Anjan Basu in The Wire:
A couple of days before he was scheduled to discuss, on the platform of the Tata Literary Festival 2020, his recent book Internationalism or Extinction, a group of India’s social and political activists wrote an open letter to Noam Chomsky in which they suggested that he boycott the festival. They cited the less-than-wholesome credentials of the festival’s sponsors, the Tatas, in the matter of human rights and apropos of how they ran their businesses. The activists reminded Chomsky that the Tatas’ business empire had expanded over the years by ruthlessly displacing – with active help from the Indian state, and often with brute force – vast tribal communities from their traditional habitats in several Indian provinces. They also talked about open-cast mining and other deleterious business practices the Tatas continued to pursue in flagrant disregard of environmental concerns. By lending his formidable name and his enormous prestige to the festival, the activists believed, Chomsky would only help “erase their (the Tatas’) crimes from public consciousness”.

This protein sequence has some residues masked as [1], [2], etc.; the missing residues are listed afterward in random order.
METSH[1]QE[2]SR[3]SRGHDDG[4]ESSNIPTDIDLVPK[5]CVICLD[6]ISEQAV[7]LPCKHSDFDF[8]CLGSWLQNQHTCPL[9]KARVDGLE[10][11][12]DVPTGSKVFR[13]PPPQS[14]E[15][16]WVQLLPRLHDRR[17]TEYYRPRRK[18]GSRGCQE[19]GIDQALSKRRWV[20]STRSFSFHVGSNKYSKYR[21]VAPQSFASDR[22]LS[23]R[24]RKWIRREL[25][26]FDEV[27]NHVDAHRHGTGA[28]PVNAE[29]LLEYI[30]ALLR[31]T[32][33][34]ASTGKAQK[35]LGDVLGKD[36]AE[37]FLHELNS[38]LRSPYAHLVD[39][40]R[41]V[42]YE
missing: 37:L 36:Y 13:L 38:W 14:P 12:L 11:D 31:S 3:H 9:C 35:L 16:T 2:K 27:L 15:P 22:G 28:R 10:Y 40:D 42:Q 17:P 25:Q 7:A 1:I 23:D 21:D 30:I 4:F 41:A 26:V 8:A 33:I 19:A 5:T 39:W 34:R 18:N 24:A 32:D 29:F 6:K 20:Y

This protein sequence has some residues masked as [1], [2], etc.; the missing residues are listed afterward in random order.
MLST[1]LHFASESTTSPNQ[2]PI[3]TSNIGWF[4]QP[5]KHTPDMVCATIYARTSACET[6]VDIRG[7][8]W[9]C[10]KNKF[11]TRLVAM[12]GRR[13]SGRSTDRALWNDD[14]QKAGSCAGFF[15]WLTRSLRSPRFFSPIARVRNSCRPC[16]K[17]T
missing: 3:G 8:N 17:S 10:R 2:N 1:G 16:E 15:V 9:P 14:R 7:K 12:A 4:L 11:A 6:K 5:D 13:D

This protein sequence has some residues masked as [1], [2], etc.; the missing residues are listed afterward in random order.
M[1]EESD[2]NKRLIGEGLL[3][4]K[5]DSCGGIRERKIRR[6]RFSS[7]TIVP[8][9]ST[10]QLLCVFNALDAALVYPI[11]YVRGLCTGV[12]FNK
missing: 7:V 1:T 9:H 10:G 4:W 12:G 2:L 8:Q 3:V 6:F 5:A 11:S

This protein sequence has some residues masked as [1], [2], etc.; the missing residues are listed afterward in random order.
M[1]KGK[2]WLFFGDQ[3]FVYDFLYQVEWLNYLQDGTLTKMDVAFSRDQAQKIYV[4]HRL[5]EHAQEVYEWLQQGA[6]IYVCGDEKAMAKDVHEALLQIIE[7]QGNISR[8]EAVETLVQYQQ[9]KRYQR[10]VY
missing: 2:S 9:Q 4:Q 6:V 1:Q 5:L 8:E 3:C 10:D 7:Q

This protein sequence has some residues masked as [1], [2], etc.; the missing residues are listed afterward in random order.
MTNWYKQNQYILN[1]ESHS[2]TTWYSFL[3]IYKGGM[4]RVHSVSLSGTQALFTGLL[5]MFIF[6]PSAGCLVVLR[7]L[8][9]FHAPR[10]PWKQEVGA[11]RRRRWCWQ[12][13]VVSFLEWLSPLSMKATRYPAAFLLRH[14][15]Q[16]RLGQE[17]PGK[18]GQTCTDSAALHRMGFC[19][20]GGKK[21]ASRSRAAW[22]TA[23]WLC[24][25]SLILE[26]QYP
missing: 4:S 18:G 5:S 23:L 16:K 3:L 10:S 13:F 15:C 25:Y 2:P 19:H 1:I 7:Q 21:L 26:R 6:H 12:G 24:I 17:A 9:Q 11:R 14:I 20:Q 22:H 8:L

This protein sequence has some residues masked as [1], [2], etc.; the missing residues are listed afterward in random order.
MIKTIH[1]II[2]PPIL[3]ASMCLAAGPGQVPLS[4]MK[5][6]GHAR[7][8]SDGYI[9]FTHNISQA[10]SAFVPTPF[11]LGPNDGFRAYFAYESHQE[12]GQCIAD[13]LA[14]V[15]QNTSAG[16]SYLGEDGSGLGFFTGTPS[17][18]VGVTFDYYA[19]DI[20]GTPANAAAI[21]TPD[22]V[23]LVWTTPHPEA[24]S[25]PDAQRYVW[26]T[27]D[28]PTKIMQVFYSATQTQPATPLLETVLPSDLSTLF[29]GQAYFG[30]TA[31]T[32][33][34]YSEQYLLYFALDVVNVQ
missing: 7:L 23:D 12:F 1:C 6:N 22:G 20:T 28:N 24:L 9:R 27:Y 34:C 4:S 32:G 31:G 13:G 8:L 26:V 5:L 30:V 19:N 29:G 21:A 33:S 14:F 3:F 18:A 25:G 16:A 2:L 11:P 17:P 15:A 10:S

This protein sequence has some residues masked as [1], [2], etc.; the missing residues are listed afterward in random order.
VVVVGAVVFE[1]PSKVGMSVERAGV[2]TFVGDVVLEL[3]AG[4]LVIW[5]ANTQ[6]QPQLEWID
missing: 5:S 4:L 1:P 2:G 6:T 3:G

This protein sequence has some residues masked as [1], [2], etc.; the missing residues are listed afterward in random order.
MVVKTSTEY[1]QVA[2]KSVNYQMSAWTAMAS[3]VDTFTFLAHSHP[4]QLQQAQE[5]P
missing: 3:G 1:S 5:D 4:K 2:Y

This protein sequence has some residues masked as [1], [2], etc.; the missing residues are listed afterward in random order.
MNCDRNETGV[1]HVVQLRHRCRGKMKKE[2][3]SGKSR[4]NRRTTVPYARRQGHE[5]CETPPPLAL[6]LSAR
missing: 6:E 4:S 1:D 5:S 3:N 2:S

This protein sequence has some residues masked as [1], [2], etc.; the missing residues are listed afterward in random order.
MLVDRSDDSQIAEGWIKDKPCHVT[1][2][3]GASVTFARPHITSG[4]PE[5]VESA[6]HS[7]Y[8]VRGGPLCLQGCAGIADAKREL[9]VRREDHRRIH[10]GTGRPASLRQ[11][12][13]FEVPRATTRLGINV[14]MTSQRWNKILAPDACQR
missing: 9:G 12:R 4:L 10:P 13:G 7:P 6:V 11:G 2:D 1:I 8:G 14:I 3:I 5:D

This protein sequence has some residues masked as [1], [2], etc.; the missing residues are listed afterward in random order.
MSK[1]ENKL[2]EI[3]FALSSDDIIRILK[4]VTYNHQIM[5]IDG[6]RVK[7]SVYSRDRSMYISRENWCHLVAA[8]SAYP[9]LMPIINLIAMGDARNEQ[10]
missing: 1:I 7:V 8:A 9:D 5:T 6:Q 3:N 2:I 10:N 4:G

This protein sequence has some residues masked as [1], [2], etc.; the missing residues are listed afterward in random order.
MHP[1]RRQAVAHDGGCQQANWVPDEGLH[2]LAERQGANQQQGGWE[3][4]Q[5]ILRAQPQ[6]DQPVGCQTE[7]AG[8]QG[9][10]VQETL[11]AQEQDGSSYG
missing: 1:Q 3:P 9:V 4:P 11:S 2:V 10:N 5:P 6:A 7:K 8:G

Noam Chomsky responded by telling the activists that he wanted to go ahead with the programme he had committed to, but that he and his interlocutor, Vijay Prashad, would begin the proceedings by reading out a prepared statement in which they would spell out their views on big business including the Tatas. Obviously they were not going to present a particularly edifying picture of the business conglomerate’s activities. Expectedly, therefore, when the festival organisers got wind of Chomsky’s intentions, they cancelled the programme, without, of course, telling him why.